Rohingyas, fleeing persecution in Rakhine State of Myanmar, queue up to get biometrically registered at Kutupalang Refugee Camp at Ukhia in Cox’s Bazar. — New Age file photo
Rohingya community from the Arankan state of Myanmar fleeing military violence and a slow burning genocide against them have been taking refuge in Bangladesh for nearly three decades now. Time and again, Bangladesh has opened its border on humanitarian ground. However, the humanitarian responsibility as a nation is not on Bangladesh’s shoulder alone, the international community must respond not just in the form of aid and relief but through political resolutions as well. Mohiuddin Mahi urges all to think about a sustainable resolution to the cause of Rahingya community.
THE Rohingyas, an ethnic minority of Myanmar, fled violence by Myanmar’s security forces in their homeland of Rakhine State to safety into Bangladesh. The security forces of Myanmar began persecution of them, in the latest spate on August 25, 2017, in an apparent ‘ethnic cleansing’ efforts.
The Rohingyas, about 7,00,000 of whom have fled to Bangladesh in about a year since August 2017, thus, came to be the most number of people to have fled from their land in the world at present. About 4,00,000 Rohingyas have already lived in Bangladesh since the late 1970s because of similar persecution of and repression against them in Rakhine State. A resolution of the crisis is becoming further complicated as day rolls on.
Bangladesh has become the worst sufferer of the crisis. The international communities are supporting the Rohingyas that Bangladesh have sheltered by way of relief supplies and other humanitarian activities. But no effective efforts are in sight for a sustainable solution to the crisis or the repatriation of the Rohingyas that live in Bangladesh.
The gut-wrenching stories of them leaving their country from torture, brutal violence on women, death of people in front of their relatives, children, and elderly people being killed have been coming up for some time. They came here to avoid being killed, being raped and being burnt in the fire. Some left their family, some saw the family die. Someone carried his mother on shoulder or in a basket to safety. Their purposes were only to save their life. But their needs are now changing.
Bangladesh sheltered the Rohingyas quickly showing humanity then. But they are now really a big burden for us. Criminal trends are increasing noticeably around the Rohingya camps. Lastly, six dead body including three cutthroats were rescued this year, on 3rd September, there.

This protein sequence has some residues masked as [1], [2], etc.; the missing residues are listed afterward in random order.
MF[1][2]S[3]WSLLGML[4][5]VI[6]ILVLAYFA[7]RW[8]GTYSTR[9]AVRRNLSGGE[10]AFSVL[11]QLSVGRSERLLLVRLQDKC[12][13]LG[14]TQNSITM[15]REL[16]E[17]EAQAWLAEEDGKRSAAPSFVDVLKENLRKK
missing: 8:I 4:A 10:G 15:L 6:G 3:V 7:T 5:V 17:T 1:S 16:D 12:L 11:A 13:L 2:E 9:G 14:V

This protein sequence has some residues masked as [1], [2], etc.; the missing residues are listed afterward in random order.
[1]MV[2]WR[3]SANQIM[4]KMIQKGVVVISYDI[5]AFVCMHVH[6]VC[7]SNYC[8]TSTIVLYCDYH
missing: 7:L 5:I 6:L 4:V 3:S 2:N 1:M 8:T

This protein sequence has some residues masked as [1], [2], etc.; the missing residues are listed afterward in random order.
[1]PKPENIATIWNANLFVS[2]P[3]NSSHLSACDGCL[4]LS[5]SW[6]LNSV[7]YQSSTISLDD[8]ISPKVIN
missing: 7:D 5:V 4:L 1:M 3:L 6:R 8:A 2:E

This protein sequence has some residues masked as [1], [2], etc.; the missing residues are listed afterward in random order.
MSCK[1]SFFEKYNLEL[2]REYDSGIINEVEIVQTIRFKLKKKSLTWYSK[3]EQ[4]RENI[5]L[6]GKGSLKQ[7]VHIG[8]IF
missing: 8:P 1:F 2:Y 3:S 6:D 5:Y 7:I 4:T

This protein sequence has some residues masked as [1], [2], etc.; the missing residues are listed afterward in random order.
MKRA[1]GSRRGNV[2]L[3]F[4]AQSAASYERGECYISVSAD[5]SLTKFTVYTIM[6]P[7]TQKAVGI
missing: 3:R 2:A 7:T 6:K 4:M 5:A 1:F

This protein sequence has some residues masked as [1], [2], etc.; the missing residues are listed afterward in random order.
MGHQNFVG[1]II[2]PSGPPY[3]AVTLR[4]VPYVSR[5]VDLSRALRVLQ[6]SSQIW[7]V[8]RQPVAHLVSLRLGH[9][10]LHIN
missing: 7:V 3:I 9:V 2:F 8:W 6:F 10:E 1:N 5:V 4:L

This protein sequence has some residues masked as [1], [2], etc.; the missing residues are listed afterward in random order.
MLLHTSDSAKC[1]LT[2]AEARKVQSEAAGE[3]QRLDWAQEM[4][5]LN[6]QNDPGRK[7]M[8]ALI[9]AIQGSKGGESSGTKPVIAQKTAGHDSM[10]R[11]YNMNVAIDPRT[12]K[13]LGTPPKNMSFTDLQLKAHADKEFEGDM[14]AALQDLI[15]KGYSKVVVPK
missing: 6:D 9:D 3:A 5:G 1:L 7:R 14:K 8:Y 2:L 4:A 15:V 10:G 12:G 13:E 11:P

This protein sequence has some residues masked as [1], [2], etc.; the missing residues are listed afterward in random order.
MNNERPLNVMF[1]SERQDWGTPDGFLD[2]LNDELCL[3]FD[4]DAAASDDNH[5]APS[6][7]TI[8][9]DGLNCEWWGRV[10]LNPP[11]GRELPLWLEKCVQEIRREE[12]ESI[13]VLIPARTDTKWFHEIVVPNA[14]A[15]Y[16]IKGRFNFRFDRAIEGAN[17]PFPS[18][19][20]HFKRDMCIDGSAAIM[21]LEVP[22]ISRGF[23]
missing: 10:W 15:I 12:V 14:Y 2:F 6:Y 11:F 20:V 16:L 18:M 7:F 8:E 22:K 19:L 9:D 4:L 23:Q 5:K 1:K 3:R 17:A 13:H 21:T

The people of Bangladesh stand by them introducing their liberal mentality. Political leaders have even bagged bragging title like ‘mother of humanity’ by showcasing sympathy to them. Not only as a Muslim, though religious identity was a big factor in forming popular consent, Bangladeshis stand by them with the highest standard of humanity. People of different social groups and communities, social workers, social organisations, stood beside them with intrepidity.
Earlier, there were two camps for Rohingya in Cox’s Bazar, Kutupalong and Nowa Para Mukini. But now, the numbers of camps reached to ten. As if Bangladesh has brought a calamity by its own imprudence. As hurried we are as to solve the crisis, Rohingya problem is going towards more complexities. The number of Rohingyas, even though they are supposed to be repatriated, are increasing proportionally. In the last one year, at least 60 thousand Rohingya children were born to make their number even bigger.
However, no effective steps have actually been taken of the proposals at different times from the international communities to return Rohingyas. Rather, the only permanent camps with the help of various non-government organisations for them are being effective. Local cultivable lands are being used to make these permanent camps. Besides, the conscious people are concerned about their children such as these non-government organisations are recruiting local school or college going students to look over the camps.
‘Earlier, our children thought they would be studying, they would go big on their dreams, but for the ongoing jobs of NGOs, they are giving priority to jobs than education. If they earn money as easily and at this level, why would they like to prioratise their education? If this continues, we will lose a large portion of our next generation’, said Zia Uddin, a local politician.
Around the camps, evil deeds like stealing, robbery and murder are increasing. The Rohingyas are spreading among the locals. In last March, a huge clash occurred with locals centered on obstructing Rohingyas’ illegal trade. About 25 people were injured including local Union Parishad chairman and five policemen in Thyngkhali. Later, Border Guards of Bangladesh and the police came and controlled the situation. On 25th August, about 50 thousand Rohingyas came out on the streets and blocked the road for nearly an hour. Many such events are happening forcing us to think over the refugee community otherwise.
Amnesty International Crisis Response Director Tirana Hasan said before UN Security Council meeting, ‘We have to make strict and important decisions in the meeting of the UN Human Rights Council and the General Assembly in next month to create justice for the minorities of Rohingya and Myanmar in northern areas. The United Nations Security Council should urgently pick up the whole situation in the International Criminal Court. In this case, the threat of using the veto power can’t be an excuse.’
After UNSC meeting, all the representatives just excoriated Myanmar. As if their jobs are limited in criticising the delinquent. But all of their endeavours are confined in statements or briefings. Now the question is will the crisis end at all or take more complex turns in the future?
Mohiuddin Mahi is a student of Comilla University